The project for this example is here:

PathEffects
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Watching the Detections

Most of the time, Creative Suite extension panels will need to know something about the state of their host application. If the extension, for example, displays a pop-up menu containing a list of the layers in the current document, the extension will need to know when the document closes, or when a new document opens. When the extension detects that the current document has changed, it can do whatever it needs to do to repopulate the menu.

While you could monitor the state of the application using polling—a function in a timing loop that checks the state of the application every so often—it’s much better to use event listeners. Event listeners are triggered whenever a particular event takes place, and run a function that responds to that event in some way. The only trick is that the application you’re interested in working with has to provide some sort of notification that something has happened that’s relevant to your extension. As you’ll see, that’s not always as straightforward as it sounds.

Because CS extensions are built on top of CSXS (Adobe’s Creative Suite Extensible Services framework), they can make use of CSXS “standardized” events.

Event Name Event Triggers:
documentAfterActivate When you activate the document.
documentAfterDeactivate When you deactivate the document
 (i.e., when you bring another document to the front).
applicationBeforeQuit When you quit the application.
applicationActivate When you activate the application.
documentAfterSave Immediately after you save the document.
 

 

Not all Creative Suite applications support the full range of CSXS “standardized” events, but the applications I want to work with—Illustrator, InDesign, and Photoshop—all support the events I’m most interested in. These applications also support other events—later in this post, I’ll show you how to create event listeners for those application-specific events.

We’ll also use two other CSXS events: StateChangeEvent.WINDOW_OPEN and StateChangeEvent.WINDOW_SHOW. These events are not part of the ”standardized” CSXS events—they apply to the state of the panel window itself. For more on general CSXS events, refer to the “com.adobe.csxs.events” section of the CSXS Library API Reference.

To test our event listeners, we’ll get and display the layers in the current document, and we’ll update the list of layers every time a document changes. I’m thinking that this is something that many CS extension developers will want to do.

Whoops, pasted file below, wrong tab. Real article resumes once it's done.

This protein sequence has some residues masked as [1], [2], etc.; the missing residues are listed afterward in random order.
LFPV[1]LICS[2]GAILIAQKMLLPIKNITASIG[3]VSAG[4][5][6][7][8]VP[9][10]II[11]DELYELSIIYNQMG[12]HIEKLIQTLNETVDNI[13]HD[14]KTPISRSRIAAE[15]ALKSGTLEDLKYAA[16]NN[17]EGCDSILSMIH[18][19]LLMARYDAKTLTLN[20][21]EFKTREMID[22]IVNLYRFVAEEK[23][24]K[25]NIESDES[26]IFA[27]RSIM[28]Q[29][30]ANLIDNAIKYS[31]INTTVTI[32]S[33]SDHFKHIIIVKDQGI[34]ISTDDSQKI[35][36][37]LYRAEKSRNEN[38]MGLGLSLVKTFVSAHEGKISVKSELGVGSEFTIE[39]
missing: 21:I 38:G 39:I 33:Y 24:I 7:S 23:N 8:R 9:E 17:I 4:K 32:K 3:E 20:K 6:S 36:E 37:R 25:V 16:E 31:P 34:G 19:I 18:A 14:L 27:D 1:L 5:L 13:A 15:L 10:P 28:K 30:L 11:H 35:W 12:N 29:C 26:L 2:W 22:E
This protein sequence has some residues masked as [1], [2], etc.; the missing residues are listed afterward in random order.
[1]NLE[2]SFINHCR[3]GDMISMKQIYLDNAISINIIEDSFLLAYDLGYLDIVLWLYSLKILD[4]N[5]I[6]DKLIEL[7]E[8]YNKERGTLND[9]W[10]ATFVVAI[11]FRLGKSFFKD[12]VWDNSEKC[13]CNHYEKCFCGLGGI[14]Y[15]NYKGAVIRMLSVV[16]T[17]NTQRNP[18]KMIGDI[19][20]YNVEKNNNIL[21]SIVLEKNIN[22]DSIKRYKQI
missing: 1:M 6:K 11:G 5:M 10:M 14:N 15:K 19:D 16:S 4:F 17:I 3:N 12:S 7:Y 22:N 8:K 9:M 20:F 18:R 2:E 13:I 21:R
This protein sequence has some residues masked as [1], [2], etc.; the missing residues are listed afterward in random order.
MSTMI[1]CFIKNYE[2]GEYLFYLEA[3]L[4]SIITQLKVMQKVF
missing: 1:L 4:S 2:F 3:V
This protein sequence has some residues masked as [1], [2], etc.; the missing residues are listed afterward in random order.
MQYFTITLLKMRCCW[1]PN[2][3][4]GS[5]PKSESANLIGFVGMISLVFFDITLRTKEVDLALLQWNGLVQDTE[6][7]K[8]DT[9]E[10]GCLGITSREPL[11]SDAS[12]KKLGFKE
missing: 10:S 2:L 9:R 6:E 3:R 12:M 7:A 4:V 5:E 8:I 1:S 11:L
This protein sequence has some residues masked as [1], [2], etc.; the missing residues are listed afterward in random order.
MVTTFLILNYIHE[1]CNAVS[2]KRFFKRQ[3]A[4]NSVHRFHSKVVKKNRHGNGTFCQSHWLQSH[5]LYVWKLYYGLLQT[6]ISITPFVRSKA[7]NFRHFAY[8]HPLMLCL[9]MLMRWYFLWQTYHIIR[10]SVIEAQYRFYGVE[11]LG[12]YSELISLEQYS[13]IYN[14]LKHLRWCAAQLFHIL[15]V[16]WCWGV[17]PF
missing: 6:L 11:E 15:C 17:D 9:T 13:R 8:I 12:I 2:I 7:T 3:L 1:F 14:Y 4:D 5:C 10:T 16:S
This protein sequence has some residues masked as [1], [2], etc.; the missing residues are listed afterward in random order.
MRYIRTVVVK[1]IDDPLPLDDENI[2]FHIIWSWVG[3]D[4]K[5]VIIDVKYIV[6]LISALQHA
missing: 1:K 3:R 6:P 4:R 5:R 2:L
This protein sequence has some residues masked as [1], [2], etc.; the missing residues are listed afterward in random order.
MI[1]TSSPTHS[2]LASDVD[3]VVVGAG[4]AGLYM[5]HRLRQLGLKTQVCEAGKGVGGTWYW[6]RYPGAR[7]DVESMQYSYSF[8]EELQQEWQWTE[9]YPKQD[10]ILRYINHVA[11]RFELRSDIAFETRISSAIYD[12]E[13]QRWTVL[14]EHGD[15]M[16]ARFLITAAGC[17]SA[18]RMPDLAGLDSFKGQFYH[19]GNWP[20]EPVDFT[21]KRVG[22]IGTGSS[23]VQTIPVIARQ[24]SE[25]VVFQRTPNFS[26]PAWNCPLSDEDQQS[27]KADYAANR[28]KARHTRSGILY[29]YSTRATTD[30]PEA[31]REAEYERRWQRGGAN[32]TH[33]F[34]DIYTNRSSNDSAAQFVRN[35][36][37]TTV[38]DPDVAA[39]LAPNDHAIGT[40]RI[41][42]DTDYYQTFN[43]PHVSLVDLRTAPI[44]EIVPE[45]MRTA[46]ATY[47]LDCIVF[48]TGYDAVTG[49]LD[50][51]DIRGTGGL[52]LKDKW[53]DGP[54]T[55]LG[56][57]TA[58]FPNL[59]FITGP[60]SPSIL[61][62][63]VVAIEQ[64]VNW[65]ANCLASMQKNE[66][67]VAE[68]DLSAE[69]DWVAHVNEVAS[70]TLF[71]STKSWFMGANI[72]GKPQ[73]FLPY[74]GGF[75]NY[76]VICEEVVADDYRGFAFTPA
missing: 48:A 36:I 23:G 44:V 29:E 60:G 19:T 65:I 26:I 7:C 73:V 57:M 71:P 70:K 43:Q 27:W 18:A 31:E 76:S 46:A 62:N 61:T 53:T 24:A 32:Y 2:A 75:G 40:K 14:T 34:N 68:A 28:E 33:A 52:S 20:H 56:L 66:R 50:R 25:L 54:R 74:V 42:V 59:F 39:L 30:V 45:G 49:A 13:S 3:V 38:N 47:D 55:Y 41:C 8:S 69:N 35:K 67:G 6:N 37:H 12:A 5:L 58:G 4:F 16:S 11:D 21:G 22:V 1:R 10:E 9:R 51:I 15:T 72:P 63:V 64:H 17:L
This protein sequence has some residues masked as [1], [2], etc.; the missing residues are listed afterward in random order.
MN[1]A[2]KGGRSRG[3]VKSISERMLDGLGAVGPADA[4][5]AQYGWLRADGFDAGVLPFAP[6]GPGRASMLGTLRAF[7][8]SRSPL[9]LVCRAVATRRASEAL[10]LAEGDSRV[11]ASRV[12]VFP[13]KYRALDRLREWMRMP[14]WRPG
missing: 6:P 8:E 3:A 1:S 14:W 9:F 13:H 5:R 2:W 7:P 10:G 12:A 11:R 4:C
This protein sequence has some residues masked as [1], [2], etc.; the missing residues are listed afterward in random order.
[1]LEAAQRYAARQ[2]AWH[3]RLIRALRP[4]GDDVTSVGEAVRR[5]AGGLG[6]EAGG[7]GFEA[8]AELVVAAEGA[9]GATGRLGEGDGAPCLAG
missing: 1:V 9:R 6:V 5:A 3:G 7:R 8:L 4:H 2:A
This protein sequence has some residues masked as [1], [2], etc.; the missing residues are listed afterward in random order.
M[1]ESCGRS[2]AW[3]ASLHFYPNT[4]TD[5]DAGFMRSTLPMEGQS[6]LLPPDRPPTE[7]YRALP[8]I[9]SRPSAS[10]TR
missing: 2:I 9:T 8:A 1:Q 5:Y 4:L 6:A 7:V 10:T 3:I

You can find the project at:

DocumentWatcher
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Entering and Formatting Text

In my previous posts, I’ve shown how to draw objects in Illustrator, InDesign, and Photoshop. The idea was to create generic functions that “wrap” the application-specific code. Each function takes a set of coordinate locations, and uses those coordinates to draw a path. You don’t need to know the details of the application objects properties, and methods needed to draw the path—just send an array to the function, and the function will take care of drawing the path. The resulting paths will be as close to identical as we can make them, given the differences between the applications.

In this blog post, I’ll try to do the same thing for text. I’ll introduce a set of functions for entering text and doing some minor typesetting tasks in Illustrator, InDesign, and Photoshop. Send the function a string of text, a location (as a coordinate pair), a point size, and a font name, and the application-specific code in each “flavor” of the function will take care of creating and formatting the text. Again, I’ll try to have all three applications produce the same result.

While we’re at it, I’ll show how to get a list of fonts from the application and display the font names in a a ComboBox control in the example plug-in. Think of it as a bonus.

The example extension will create a sample document and position the text at the center of the document, but you can use the example makeText functions to draw text wherever you want.

You can find the example project for this post here:

text

Update: This project is now available via Import>Adobe Creative Suite Extension Builder>Remote Creative Suite SDK examples.

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Drawing: Assumptions, Mistakes, and Solutions

My most recent blog post on drawing paths in Illustrator, InDesign, and Photoshop (here) was an interesting exercise for me. In the process of writing the drawing routines, I made several mistakes, found that things I assumed to be true were, in fact, false.

I’ve solved the various problems and have created a workaround or two. I thought it might be useful for other CS Extension developers if I documented the problems and solutions. This way, you can learn from my mistakes. I make lots of mistakes, so it would be nice if we could get some use out of them.

In this article, I’ll show solutions for some of the problems I left unresolved in the previous post. For the most part, they weren’t critical to the point of the post, but it’s nice to tie up the loose ends. I’ve posted an updated version of the project here (this contains all of the code changes discussed in this post):

drawing

Update: This project is now available via Import>Adobe Creative Suite Extension Builder>Remote Creative Suite SDK examples.

My Point of View

First, let me admit to a bias: In my opinion, everything an application can do should be scriptable. Everything. I think InDesign has the best scripting support of the three applications, because its coverage is the most complete. This isn’t to say that it’s perfect, just that it’s a lot closer to my ideal. This means that I tend to approach the other applications with an InDesign bias.

Next, I’m coming to CS Extensions from the world of ExtendScript. My instinct is to develop and debug using the ExtendScript Toolkit (ESTK), then port to ActionScript. I think that this approach is probably shared by quite a few CS Extension developers.